When I woke this morning, I scanned social media, brewed some coffee and shortly after checked email. I was saddened and shocked to discover in my inbox a news alert that at least 50 people were dead and more than 50 wounded in a mass shooting in a gay nightclub hours earlier in Orlando.
The next thing that struck me was the complete absence of any comments or condolences in my social media feeds. It didn’t make any sense – we’re on the west coast and it was already the afternoon out east. When the attacks in San Bernadino happened and before anyone knew it was an act of jihad, as I wrote at the time, people were already calling for gun control legislation.
I went to some news sites to find out more and learned that the authorities already suspected Islamic extremism and as the day has progressed, we’ve learned the killer pledged allegiance to ISIS and was on the FBI’s radar before the attack. Does this explain the initial inertia on social media? Are people afraid to call out Islamic extremism for what it is? And is this why since 2008 jihadists have successfully carried out attacks in Fort Hood, Boston, Garland, San Bernardino and Orlando?
I suspect this is part of the problem. The first post I eventually saw on the attack was from someone calling for “common sense gun laws”, whatever they are. Naturally there was no mention of addressing terrorism or Islamic extremism. Prioritizing gun laws in the face of an act like this is wrongheaded. It’s like putting a Band-Aid on a gaping wound – it might slow the bleeding, but it won’t solve the problem.
Now it’s not that I’m against (as I’ve written before) an “all of the above” approach that includes debating gun control measures. But when the root cause is extremism, that should be the focus. Terrorists are resourceful and don’t need guns to cause mass casualties, take for instance 9/11, Boston or more recently Brussels.
It’s instructive to note that all the successful attacks I listed above took place after the current administration assumed office. The Bush administration, for all its faults, was successful at protecting the homeland and preventing any attacks following 9/11. It also didn’t shy from using phrases like Islamic extremism and jihad, while at the same time noting the war on terror was not a war on Muslims.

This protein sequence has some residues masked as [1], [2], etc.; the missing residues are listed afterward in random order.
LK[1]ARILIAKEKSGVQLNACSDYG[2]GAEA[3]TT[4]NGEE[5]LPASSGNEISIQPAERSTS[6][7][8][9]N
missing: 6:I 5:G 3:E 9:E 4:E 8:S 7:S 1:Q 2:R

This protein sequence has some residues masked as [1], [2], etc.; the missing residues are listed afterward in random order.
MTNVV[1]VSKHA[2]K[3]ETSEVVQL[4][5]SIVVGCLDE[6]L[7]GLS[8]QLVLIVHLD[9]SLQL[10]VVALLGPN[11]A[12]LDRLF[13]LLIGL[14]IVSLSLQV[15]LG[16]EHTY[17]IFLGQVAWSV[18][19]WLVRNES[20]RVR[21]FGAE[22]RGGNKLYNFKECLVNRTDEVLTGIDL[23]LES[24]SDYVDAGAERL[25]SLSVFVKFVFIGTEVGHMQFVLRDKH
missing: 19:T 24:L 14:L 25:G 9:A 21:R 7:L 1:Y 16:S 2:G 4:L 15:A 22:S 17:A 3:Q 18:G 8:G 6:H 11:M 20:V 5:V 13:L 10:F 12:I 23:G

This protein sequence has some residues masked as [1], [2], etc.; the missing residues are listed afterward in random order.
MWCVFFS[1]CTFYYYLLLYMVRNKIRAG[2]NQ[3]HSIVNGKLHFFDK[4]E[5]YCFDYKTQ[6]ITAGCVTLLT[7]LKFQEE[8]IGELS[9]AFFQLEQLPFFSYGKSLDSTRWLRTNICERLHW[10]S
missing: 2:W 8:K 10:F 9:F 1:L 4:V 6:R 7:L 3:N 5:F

Contrast this with the current administration’s approach, which in addition to allowing the spread of violent extremism across the Middle East also dropped the phrase “War on terror” and has steadfastly refused to use terms like “Islamic extremists” following any of the attacks at home or those in Paris and Brussels. It blamed the Benghazi attack on an anti-Muslim video and it famously called the Fort Hood attack “workplace violence”.
When leaders behave like this, citizens take note. Neighbors of the San Bernardino terrorists had suspected they might be up to no good, but were afraid to report anything for fear of being labeled racist.
I’m not calling for a return to all of the Bush-era policies. We can debate with hindsight whether there was overreach. But their focus and results were clear – keeping the homeland safe. On the other hand, the Obama administration’s policy to wind down wars, extract America from the international stage and not offend anyone, while well intended hasn’t kept Americans or others safe. On the contrary, Islamic extremism is on the rise, those with jihadist tendencies are being inspired, our allies no longer trust us and our enemies no longer fear us.
We need to change course, call these acts what they are and create a culture where people aren’t afraid to report potential extremists in their midst. We also need our political leaders to make sure they debate measures that are needed to prevent future jihadist attacks. This should be the priority. Committees discussing “common sense gun laws” are a distraction in the wake of today’s attacks.